The business of death

ST. CHARLES, Minn. (FOX 47)– The word “mortician” might bring to mind frightening images of skeletons or men lurking around graveyards, but in the state of Minnesota, the number of females pursuing careers as morticians is exploding. 

It’s a job title St .Charles native Ashley Hoff never thought would be on her name tag.

“I always said there was no way that I am becoming a funeral director,” said funeral director Ashley Hoff.

It’s a job she was quite literally born to do, growing up above her family’s funeral home until she was in second grade.

“Our playroom was the chapel when there was nothing going on. Kids would ask questions about it, but we didn’t know any different,” said Hoff.

She changed her tune after a visit home from college, where she was studying nursing.

“I was back home one weekend and some lady told me about how my dad and grandpa had really helped her when her husband died. That just kind of changed my whole way of thinking,” said Hoff.

Ashley is not alone on her journey. The number of females pursuing careers as morticians in the state of Minnesota has exploded over the past four decades.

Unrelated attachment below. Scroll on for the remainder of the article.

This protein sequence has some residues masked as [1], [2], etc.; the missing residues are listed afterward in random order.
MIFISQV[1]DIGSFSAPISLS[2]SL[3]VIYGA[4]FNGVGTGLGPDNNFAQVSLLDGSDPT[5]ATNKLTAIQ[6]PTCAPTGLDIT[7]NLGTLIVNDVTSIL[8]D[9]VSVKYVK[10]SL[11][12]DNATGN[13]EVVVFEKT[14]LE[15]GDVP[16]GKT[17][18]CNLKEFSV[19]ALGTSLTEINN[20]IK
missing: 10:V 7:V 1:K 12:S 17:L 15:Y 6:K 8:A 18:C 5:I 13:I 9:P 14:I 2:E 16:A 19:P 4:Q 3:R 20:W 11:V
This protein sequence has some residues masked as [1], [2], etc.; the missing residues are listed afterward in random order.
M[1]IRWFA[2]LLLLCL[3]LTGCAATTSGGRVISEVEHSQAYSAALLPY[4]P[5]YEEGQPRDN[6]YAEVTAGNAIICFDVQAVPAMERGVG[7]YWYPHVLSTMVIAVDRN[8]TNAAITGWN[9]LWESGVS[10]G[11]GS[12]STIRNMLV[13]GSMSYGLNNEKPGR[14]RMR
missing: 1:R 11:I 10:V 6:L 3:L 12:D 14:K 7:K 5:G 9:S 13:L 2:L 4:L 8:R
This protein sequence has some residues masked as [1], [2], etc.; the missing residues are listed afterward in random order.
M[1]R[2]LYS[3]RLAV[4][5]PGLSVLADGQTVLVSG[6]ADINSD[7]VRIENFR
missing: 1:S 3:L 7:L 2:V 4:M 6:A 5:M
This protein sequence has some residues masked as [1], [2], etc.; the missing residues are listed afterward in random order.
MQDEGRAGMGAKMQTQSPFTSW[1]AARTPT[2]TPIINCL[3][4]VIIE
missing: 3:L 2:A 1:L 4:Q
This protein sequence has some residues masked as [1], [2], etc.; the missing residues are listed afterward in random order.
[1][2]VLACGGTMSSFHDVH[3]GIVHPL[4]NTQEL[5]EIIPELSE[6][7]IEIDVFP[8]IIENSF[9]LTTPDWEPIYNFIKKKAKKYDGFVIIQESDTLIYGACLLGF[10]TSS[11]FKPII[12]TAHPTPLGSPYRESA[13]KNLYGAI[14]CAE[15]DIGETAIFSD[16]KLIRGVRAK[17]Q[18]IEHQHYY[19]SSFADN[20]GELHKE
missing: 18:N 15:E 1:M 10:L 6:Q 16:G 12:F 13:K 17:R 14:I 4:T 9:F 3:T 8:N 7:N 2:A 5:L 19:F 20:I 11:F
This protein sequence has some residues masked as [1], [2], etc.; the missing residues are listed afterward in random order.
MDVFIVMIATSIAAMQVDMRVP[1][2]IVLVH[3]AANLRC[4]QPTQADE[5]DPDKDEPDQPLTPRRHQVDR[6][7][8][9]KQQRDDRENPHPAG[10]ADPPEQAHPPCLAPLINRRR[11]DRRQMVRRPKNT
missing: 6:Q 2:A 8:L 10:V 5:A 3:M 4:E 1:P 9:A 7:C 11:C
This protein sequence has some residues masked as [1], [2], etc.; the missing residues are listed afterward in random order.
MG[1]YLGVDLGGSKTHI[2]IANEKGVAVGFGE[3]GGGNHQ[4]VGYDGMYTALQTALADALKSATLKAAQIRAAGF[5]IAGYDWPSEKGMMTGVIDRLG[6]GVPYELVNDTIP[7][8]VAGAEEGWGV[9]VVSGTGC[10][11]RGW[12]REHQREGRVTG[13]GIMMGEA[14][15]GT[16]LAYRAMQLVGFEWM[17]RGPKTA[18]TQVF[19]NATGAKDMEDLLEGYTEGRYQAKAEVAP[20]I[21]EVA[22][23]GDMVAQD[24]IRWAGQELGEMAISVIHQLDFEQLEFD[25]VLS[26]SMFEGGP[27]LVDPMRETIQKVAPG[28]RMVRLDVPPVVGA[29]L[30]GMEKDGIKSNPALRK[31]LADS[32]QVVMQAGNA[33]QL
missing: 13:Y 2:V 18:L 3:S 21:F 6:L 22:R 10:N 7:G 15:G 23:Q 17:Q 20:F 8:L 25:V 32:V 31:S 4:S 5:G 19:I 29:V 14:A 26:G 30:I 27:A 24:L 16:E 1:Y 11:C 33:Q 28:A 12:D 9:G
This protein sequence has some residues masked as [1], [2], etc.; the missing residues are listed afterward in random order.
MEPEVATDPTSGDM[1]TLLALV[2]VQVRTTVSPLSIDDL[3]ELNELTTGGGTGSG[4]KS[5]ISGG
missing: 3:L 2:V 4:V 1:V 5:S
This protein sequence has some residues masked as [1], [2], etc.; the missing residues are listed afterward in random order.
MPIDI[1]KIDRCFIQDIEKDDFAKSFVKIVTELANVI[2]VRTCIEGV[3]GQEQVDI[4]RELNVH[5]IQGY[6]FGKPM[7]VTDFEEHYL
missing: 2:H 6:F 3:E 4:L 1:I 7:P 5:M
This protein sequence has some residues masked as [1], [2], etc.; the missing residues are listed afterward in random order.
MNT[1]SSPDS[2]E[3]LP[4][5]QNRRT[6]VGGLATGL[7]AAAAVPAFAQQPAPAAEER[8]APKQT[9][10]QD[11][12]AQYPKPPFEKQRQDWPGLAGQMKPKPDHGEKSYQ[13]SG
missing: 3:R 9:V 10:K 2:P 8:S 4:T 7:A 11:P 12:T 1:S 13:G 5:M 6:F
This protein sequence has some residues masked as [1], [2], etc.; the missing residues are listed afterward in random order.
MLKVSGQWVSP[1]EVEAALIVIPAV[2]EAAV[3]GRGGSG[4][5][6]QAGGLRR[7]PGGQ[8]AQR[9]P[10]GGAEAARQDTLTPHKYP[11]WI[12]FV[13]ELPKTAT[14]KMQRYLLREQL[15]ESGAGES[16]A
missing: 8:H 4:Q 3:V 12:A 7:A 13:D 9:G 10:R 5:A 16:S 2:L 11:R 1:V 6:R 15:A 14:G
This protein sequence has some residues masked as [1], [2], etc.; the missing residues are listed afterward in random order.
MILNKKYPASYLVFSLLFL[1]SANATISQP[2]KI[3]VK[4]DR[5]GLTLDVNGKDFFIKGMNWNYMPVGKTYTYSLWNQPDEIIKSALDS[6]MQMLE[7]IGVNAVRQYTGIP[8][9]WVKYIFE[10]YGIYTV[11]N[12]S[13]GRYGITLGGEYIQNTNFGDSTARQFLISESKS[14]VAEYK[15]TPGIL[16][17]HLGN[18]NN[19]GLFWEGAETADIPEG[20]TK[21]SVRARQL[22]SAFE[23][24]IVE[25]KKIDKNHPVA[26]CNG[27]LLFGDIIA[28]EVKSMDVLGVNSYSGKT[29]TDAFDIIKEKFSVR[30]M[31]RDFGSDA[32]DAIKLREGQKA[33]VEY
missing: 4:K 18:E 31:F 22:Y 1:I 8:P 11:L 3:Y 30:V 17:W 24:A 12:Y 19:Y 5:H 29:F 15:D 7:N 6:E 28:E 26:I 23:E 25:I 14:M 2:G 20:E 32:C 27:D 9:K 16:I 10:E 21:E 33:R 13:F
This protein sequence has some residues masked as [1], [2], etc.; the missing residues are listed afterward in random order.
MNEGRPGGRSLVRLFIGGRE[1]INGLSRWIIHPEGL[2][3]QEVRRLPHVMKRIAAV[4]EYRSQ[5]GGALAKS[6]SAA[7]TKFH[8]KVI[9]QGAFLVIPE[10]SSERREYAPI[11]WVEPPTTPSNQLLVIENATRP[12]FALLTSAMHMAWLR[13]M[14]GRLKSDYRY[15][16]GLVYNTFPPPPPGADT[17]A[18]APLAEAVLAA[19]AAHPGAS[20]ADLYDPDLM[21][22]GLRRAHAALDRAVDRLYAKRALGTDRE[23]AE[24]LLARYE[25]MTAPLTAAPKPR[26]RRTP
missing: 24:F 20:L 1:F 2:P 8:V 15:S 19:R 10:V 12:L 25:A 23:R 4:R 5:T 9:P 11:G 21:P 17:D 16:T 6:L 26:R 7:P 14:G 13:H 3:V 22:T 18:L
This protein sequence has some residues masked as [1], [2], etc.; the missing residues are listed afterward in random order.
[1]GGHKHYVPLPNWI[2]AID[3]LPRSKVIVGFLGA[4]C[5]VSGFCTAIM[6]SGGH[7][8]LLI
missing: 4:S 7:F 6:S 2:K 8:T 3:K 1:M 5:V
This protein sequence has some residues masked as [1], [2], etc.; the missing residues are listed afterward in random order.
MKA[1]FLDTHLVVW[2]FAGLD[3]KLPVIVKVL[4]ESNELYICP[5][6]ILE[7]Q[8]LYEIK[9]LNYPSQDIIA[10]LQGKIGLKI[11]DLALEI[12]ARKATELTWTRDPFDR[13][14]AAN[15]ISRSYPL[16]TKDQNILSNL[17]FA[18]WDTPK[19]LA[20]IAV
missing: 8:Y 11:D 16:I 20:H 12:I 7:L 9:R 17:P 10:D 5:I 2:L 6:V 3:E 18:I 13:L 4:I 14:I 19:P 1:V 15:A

In 1975, only 5% of students enrolled in the University of Minnesota’s mortuary science program were women, according to the University of Minnesota.

This year, 68% of students enrolled are women.

It’s a job that is about much more than just headstones and hearses for Hoff.

“We see families at their worst. When someone they love has died, that is unimaginable pain that they are going through. We try to make the funeral for their loved one as memorable as possible, as meaningful as possible,” said Hoff.



Top Stories

Mason City
Albert Lea
Morning rain and afternoon sunshine

Morning rain and afternoon sunshine

We're off to a wet start for our Friday, but conditions will improve as the day processes.

Connect with My FOX 47
Top Stories

Rochester Salvation Army holds annual Harvest Festival Auction

Bidding baskets and other donated items come from all across the Rochester area.

Duluth requesting millions in emergency disaster aid in wake of October storm

City leaders say that preliminary number of $18.4 million could change as more detailed assessments are completed.

USDA Food Safety and Inspection Service announces salad & bowl recall

They were produced between October 6 and 14 of this year and shipped to retail locations in Illinois, Indiana, Michigan,

The National Eagle Center offers extra activites for MEA weekend

With the MEA break in full swing, kids had to stay busy somehow, luckily the National Eagle Center offered a

11th annual Flyway Film Festival begins

The 11th annual Flyway Film Festival began on Friday, October 19 and goes until the 21.

Scroll to top
Skip to content